[Disclosure: A review code was provided for the contents of this article]
There’s nothing new or clever about the infrequent, yet perpetual remastering of classic point-and-click adventures, but even so, I find myself drawn to them like a moth to the flame. Perhaps it’s the nostalgia, the fond memories I hold of cramming into my best friends attic and stuffing disk after disk into his old Amiga 1200 before using an ironic cardboard disk as an anti-piracy measure – that’s a Monkey Island reference for you youngsters. Or maybe it’s just that I love to marvel at how far games have come, because if there’s one thing I do love, it’s the ability to switch from the original graphics to the bulkier, better animated and more vibrant remake.
The most recent game to receive the spit and polish of a modern take is Full Throttle, which (ironically considering my introductory paragraph) was the first game I ever purchased on a CD-ROM. Interestingly, the original game featured a talented and diverse cast of professional voice actors, including that Skywalker bloke during his time on the breadline. It also featured a relatively advanced animation engine, as well as full motion video to present quite a lot of its exceptional story.
What this means is that the remaster of Full Throttle is slightly less impactful than some of the other remakes I’ve played, simply because it seeks to fix issues that don’t really exist, whilst failing entirely to address the problems that most older point and click adventures suffer from. At the time of its release, Full Throttle was praised for having a relatively unique and advanced interface, but by modern standards, it kind of does the bare minimum that you would expect from a game in order to be playable. Clicking around is fine, using the control wheel is fine, kicking everything rather than interacting sensibly is fine, but I wish some of the effort saved on visual and aural polish had been spent instead on interface improvements and new content, perhaps.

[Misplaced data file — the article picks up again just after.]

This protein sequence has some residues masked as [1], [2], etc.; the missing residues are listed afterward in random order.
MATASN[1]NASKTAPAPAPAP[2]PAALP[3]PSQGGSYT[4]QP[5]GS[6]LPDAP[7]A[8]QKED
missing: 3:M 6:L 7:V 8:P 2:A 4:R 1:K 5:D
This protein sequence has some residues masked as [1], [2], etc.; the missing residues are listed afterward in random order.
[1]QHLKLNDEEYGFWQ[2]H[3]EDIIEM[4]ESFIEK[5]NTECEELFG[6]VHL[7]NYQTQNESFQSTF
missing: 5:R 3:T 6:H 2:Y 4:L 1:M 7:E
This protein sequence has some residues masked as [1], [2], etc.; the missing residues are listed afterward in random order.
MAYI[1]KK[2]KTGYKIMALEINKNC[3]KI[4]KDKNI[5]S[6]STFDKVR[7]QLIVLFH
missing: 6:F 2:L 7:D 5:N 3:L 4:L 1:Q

The game does look and sound fine, but whilst things have been updated for modern tastes, I’m probably most pleased just to report that nothing has been spoiled in doing so. Full Throttle has always had an iconic visual style and a superb cast of voice actors, and it’s great that this remaster manages to capture both the look and the tone of the original almost perfectly. I forgot how funny some of the script (and even some of the licensed music) was in Full Throttle, and it’s fantastic to relive the experience as an adult, with a drastically different perspective on life.
The plot is what will keep you hooked on Full Throttle, rather than the gameplay, because whilst the former feels as amusing, tight and interesting as it always did, the latter is, as I said before, fairly dated. We play as Ben, leader of the biker gang known as The Polecats, and we find ourselves embroiled in a tale of greed, intrigue, gang politics and romance (kind of) across a game lasting around three to six hours depending on how much you explore, repeat and refer either to your own latent memories or one of many let’s play videos already released on YouTube. I’m not ashamed to say I did both, and I even worked a few things out there and then, which should be proof enough that the puzzles on offer in Full Throttle are not too taxing, although there are a couple of infamous ones that defy logic.
To conclude, I feel as if the remaster of Full Throttle is simply a natural iteration of the original game, rather than anything as groundbreaking as say, the very first remake of Escape From Monkey Island. Even as I write that, I feel as if I’m unfairly scrutinising Full Throttle Remastered simply because the original game presented such a massive technical improvement over its contemporary peers, and as such, there is less to remaster.
The story is fantastic, the script, acting and graphics all excellent, and the gameplay, above average. So with those things in mind, any dedicated point and click fan who has not played the game before should dive straight in, whilst those like me who know what to expect might want to think twice, lest their fond memories be spoiled by the march of time.
(Main image courtesy of siminov-89)
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